5. Bolt Thrower – “Contact – Wait Out”. Featuring an unloved and unfairly judged one-off vocal performance from Dave Ingram, Honour – Valour – Pride starts off with a track featuring an entry riff, a mid-song change-up at around 3:20 and an exit riff that eventually blends with the entry. Superb.

4. Arch Enemy – “Enemy Within”. Another album starter, this time built on one of the best intros in the genre and the big debut of Angela Gossow. I always have to listen to this track twice because as beautiful as the solo section is, the rhythm guitar work underneath it is just as interesting.

3. Iron Maiden – “Powerslave” C’mon, where do you think Arch Enemy got the idea? Sure, we all know the big title riff, but the middle section has enough spare six-string in it write at least three more songs. Those were the days, no?

2. Overkill – “Gasoline Dream”. No strangers to riff largesse, Overkill often close out their records with something even more big and epic. Sometime it has to do with their Overkill-themed masterwork, sometimes not. “Gasoline Dream” is one of the stand-alones, filled with speed changes, multiple ideas and a Sabbath-influenced acoustic ending.

1. Black Sabbath – “Symptom of the Universe”. Did someone mention Sabbath? Mad drum fills! Super-stoned bouncy-bass outro! Cybernetic unicorns! Containing something for literally everyone, “Symptom” is like seven songs in one; none of which make sense and all of which are great.

Classic Album Review – Godflesh “Selfless” 1994

Posted in Album Reviews, Perfect Tens with tags , , , , , , , on July 8, 2012 by Lightning Slim

  Selfless occupies a sweet spot between Godflesh’s sludge industrial and drum ‘n bass periods, and it contains an embarrassment of riches. “Xnoybis” sounds like a child’s pot-and-pan marching band as interpreted by construction machinery, “Crush My Soul” is as infectious as it is twitchy, and “Anything is Mine” is still a perennial contender for Heaviest Riff Ever Made. Don’t believe me? Here it is:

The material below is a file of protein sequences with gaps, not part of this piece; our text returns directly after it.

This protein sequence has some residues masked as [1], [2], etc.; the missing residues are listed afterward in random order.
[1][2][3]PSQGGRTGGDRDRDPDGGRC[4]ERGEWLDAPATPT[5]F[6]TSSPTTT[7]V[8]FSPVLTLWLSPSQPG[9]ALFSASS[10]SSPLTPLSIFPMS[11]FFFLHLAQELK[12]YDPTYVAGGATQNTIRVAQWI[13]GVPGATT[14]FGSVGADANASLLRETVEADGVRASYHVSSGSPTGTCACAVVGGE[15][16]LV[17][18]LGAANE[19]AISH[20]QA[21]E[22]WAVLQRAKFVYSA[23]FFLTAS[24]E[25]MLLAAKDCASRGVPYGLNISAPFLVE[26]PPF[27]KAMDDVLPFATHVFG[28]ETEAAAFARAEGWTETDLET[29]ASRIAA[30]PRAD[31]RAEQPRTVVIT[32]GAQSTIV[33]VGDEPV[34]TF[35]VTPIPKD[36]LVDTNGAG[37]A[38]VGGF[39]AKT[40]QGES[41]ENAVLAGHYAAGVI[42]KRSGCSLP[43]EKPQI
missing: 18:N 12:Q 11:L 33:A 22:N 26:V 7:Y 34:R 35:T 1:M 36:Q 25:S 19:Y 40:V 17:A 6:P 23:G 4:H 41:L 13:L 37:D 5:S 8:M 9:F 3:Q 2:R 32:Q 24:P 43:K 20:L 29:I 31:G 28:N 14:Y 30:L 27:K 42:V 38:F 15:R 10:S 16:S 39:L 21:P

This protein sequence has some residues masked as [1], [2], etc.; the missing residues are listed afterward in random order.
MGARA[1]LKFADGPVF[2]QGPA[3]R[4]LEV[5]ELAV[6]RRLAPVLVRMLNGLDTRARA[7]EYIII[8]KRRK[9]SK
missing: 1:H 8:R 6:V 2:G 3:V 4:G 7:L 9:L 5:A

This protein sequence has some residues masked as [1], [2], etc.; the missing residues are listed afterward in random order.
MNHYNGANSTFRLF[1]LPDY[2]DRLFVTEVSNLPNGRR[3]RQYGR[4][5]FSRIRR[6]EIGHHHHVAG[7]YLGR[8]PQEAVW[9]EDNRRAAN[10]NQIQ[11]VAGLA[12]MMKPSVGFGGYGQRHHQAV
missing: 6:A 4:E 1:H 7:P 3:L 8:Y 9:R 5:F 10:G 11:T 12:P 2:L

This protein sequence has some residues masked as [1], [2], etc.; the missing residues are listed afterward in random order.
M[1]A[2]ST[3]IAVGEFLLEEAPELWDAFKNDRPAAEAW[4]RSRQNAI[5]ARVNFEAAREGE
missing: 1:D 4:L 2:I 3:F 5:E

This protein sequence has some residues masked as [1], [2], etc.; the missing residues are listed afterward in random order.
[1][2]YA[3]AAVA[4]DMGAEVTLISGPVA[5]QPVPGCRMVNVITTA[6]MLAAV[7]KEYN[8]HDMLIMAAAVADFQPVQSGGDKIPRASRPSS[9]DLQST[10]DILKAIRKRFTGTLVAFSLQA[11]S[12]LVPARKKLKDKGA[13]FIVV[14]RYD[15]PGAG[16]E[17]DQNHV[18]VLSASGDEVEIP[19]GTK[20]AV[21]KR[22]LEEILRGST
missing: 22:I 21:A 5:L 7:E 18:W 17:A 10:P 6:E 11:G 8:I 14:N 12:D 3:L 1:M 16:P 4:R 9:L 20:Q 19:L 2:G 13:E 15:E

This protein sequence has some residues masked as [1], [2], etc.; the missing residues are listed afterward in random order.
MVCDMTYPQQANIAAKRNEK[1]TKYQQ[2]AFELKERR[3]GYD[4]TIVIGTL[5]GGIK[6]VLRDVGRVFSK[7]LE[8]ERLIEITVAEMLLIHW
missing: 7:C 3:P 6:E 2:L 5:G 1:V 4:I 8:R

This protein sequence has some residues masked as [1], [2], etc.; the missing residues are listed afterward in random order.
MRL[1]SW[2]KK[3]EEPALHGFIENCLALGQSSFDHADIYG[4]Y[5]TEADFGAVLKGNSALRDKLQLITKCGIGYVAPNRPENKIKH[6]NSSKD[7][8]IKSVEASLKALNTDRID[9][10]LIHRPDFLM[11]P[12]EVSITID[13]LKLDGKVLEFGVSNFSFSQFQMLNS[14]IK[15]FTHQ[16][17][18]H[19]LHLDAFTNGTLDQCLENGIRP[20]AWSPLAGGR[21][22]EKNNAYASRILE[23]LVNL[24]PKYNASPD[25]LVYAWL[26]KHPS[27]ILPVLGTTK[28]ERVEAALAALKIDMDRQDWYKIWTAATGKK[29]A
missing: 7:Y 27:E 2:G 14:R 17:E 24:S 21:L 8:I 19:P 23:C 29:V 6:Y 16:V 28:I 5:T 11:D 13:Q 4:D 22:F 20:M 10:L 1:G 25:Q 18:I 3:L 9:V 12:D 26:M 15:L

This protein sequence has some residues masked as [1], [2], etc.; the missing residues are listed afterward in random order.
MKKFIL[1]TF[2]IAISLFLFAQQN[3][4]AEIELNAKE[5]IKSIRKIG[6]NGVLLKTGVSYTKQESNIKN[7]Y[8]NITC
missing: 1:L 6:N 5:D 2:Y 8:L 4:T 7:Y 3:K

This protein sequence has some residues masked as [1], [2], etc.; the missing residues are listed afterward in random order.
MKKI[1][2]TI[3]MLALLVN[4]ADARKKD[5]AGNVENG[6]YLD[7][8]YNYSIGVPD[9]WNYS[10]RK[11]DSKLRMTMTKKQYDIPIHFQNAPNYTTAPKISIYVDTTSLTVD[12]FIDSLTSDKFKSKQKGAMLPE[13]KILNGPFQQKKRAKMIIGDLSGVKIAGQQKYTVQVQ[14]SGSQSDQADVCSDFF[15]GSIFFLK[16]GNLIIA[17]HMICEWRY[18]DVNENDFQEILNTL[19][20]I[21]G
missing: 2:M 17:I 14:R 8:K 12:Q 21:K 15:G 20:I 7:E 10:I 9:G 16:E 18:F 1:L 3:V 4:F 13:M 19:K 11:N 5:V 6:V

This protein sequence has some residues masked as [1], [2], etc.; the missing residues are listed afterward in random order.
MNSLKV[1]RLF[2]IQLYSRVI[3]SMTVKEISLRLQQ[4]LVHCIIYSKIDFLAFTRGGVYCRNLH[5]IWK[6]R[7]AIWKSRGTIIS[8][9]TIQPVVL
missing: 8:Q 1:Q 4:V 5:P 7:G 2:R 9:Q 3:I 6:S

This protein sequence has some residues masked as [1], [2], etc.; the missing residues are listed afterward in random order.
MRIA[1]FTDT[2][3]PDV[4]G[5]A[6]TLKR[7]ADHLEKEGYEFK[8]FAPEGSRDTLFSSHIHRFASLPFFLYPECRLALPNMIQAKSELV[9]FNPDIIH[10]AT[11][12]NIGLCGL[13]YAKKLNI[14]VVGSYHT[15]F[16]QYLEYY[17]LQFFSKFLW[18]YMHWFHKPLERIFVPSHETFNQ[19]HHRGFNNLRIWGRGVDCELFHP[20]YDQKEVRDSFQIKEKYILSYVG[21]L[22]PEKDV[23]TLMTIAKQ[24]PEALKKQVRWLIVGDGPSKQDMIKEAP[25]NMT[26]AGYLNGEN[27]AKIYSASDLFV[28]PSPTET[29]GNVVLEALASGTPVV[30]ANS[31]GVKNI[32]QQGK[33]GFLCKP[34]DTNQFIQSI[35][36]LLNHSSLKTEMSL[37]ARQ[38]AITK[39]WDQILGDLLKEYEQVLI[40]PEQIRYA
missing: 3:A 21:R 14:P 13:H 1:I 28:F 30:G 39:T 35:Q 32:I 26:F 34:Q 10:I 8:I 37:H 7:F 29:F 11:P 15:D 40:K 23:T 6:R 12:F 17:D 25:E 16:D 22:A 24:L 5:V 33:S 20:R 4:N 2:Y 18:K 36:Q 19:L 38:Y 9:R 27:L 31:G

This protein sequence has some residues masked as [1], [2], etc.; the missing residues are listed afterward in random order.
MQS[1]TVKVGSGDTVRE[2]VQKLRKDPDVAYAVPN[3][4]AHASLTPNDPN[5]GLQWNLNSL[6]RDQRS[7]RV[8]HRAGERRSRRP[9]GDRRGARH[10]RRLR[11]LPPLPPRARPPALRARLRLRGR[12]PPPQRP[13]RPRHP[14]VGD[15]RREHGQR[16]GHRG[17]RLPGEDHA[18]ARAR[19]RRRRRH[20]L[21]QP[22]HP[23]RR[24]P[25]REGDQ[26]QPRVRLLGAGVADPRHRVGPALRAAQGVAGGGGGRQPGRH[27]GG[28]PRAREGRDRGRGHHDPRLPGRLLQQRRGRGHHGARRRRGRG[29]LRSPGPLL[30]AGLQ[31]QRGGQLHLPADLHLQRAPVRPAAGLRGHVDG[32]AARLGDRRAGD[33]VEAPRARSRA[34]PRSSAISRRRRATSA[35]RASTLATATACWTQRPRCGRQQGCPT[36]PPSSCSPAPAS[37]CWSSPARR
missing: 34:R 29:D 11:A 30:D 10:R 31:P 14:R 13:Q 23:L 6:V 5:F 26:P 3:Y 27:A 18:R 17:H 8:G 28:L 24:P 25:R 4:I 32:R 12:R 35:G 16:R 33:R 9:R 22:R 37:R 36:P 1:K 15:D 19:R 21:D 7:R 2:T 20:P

All this is capped off with “Go Spread Your Wings”, a mammoth dirge of terrifying empty landscapes containing nothing but a Hitchcockian level of dread.

It’s obvious what charms this album had for a younger me, what with its bottomless pit of nihilism and whalloping sound, but it wasn’t until very recently that I figured out the secret at the dark heart of Selfless: It’s a stoner rock record.

Sure, it’s what stoner rock would sound like if Stanley Kubrick got hold of it. The guitars hold no fuzzy warmth, only loose-stringed snarl, but the riff-based construction and reliance on trance-like repetition are tried and tested weapons of the druggy doom set. And I think that’s the real magic of what Selfless did for us back in 1994, it showed us a new way to be heavy. Heavy didn’t have to be bombastic, it could also bleak, or trippy, or even uplifting (Justin Broadrick’s post-Godflesh project Jesu leans even further in this direction, creating almost worshipful sounds from the same instrumentation).

Selfless is truly a special record. Do yourself a favour and give it a listen, and if you come across the accompanying EP Merciless, so much the better. It is also a work of genius, but for me pride of place must go to Selfless for making an album-length statement of earth-shattering heaviness. 10 out of 10

Album Review – Amorphis “The Beginning of Times” 2011

Posted in Album Reviews, Sevens to Nines with tags , , , , , on July 29, 2011 by Lightning Slim

  Finland’s Amorphis have been on a Kalevala-inspired roll of late, with albums packed with epic power-pop inspired by the rich images of life and death within the national epic. This year’s outing The Beginning of Times is a bit more solidly conceptual, focusing mainly on (duh) the creation myth and the world’s first hero-figure Vainamoinen. 

It’s a quieter, more self-contained listen than Eclipse, Silent Waters or Skyforger, yet contains many of the elements that have made this phase of Amorphis’ career so successful. Singles “You I Need” and “Mermaid”, while no “Silver Bride”, still manage to show the band’s mastery of the verse-chorus-verse structure that confounds many a technical metal band with its deceptive simplicity. “Mermaid” also contains some timely and tasteful female vocals produced by Marco Hietala, who knows a thing or two about these things.

Solid work from the melodic Finns, The Beginning of Times only misses the podium due to the long shadows of its predecessors. 8 out of 10